Sunday morning greeted us with blue skies and warm weather. The sense of elation was strong, but so too was the impending hour when we all must depart one another’s company. At 9am we began the Dennis the Menace shoot. In this shoot, each participant must use a natural fork slingshot and stones for ammo. Several folks brought a good supply of excellent stones and in practice we could all see that this was to be a competitive shoot. The format required each shooter to shoot five times from 10 meters at a metal disc approximately 4” diameter suspended within a toilet seat(why not place it in the middle of a toilet seat?). Randy Early(Just an Old Kid) and M_J tied for the event with 3/5. The sudden death shoot off was anything but sudden. Rather, due to pressure and stone ammo, they battled it out for several rounds until Randy finally prevailed the winner.

Next was the $100 shoot sponsored by Slingshots USA wherein the participants shoot a Chief AJ quickpoint slingshot at a standard 10m target- 10 shots. Randy Early also won this event and donated the winnings back to the ECST.

Finally, it was time for the Eagle Eye shoot. In order to qualify for the Eagle Eye, one must pay $1 for two shots at 1.5” or so circle. If you hit the circle, you qualify for the shoot off. Once the shoot off commenced, qualified shooters were called to place one shot in the target at approximately 10m. If you missed, you are out. The shoot off ended with a head to head match between Marty and M_J, wherein M_J took the entire pot of about $35.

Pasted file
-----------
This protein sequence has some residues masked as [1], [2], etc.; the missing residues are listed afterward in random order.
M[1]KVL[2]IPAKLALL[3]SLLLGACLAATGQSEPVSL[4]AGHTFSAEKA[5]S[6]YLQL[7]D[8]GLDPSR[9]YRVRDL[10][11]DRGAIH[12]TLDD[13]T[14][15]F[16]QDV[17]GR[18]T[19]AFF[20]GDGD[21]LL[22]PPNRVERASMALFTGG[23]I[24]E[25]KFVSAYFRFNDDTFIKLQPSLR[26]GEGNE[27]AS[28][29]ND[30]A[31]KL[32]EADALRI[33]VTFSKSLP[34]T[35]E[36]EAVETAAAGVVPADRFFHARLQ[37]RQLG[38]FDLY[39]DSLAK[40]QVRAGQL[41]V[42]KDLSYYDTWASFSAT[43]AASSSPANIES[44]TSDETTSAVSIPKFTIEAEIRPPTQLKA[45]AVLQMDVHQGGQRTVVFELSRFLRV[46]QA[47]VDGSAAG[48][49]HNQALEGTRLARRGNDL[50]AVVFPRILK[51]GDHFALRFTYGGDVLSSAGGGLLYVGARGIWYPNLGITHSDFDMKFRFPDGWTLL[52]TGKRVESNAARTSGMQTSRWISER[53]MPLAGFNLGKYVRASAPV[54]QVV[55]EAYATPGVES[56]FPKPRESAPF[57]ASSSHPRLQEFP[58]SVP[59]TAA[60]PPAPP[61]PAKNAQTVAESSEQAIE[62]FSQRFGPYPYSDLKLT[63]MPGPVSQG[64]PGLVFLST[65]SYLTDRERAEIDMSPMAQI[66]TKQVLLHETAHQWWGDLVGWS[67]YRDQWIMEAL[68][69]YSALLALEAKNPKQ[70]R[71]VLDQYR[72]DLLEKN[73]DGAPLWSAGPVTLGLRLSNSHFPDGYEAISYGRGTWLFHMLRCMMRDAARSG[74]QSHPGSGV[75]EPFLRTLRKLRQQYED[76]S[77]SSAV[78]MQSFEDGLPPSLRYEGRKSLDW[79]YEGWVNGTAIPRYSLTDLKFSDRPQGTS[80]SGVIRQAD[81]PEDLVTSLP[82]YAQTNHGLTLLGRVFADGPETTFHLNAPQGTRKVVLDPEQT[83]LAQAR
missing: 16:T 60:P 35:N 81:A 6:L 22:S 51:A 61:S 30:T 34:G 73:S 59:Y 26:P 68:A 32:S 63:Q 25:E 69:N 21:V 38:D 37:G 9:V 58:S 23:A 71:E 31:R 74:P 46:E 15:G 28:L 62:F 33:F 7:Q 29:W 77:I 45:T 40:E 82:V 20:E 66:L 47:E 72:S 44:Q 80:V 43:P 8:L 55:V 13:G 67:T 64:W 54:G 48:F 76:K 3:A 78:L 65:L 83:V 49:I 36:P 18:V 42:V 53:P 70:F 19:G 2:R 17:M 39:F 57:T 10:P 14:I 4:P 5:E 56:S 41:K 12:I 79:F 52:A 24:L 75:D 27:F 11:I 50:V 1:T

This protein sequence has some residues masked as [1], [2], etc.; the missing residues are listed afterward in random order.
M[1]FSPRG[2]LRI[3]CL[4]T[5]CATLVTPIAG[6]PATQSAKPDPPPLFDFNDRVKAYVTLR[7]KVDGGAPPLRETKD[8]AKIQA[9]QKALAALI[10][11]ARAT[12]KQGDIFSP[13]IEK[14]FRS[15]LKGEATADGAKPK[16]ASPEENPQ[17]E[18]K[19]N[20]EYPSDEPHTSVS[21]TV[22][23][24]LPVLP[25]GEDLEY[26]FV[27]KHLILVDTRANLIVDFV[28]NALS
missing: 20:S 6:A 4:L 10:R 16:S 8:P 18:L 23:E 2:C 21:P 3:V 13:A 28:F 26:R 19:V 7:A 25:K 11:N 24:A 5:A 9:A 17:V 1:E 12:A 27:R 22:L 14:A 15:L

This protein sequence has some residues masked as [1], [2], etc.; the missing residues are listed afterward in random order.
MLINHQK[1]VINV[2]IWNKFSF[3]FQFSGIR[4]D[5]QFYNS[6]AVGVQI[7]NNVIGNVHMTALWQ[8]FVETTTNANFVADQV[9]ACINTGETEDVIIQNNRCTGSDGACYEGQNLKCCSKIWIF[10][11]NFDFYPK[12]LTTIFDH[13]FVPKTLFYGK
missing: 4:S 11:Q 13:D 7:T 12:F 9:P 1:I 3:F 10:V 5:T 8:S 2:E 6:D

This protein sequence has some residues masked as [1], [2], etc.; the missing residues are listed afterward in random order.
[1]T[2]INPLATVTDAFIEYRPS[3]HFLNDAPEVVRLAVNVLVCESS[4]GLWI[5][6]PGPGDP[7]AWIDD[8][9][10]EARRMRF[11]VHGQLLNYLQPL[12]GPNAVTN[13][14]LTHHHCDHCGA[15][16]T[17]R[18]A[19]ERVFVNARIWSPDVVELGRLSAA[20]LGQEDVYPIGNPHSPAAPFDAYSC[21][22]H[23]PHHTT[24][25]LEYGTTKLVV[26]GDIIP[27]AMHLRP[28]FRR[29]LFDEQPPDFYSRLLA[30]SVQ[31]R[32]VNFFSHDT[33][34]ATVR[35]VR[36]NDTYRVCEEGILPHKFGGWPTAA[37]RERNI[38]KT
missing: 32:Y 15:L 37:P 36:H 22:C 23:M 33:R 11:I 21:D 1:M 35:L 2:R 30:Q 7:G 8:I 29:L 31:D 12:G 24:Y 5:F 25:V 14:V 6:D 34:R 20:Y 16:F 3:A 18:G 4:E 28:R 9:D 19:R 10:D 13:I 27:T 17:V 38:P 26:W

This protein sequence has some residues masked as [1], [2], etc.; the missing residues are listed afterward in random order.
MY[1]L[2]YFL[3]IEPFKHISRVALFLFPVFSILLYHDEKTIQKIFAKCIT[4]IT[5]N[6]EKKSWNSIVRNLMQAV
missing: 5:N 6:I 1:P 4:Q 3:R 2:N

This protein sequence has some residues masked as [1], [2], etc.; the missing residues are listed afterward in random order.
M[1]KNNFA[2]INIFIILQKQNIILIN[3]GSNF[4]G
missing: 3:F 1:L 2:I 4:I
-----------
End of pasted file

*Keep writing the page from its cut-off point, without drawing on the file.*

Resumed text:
Next were the awards and door prizes. This year had some great door prizes and everyone got to go home with something. I did find it odd though that the few same folks show up each year ONLY for the door prizes and usually walk away with more swag and free slingshot gear than the participants of the tournament. Oh, well, we can only hope that they are enjoying the gear and not selling it on ebay.

At this time, everyone shared their farewells and exchanged contact info and sentiments of mutual awesomeness. Everyone put their slingshots in their pockets, packed their cars and travelled far and wide to return home.

Until next year my friends…shoot ‘em straight and may the force be with you always!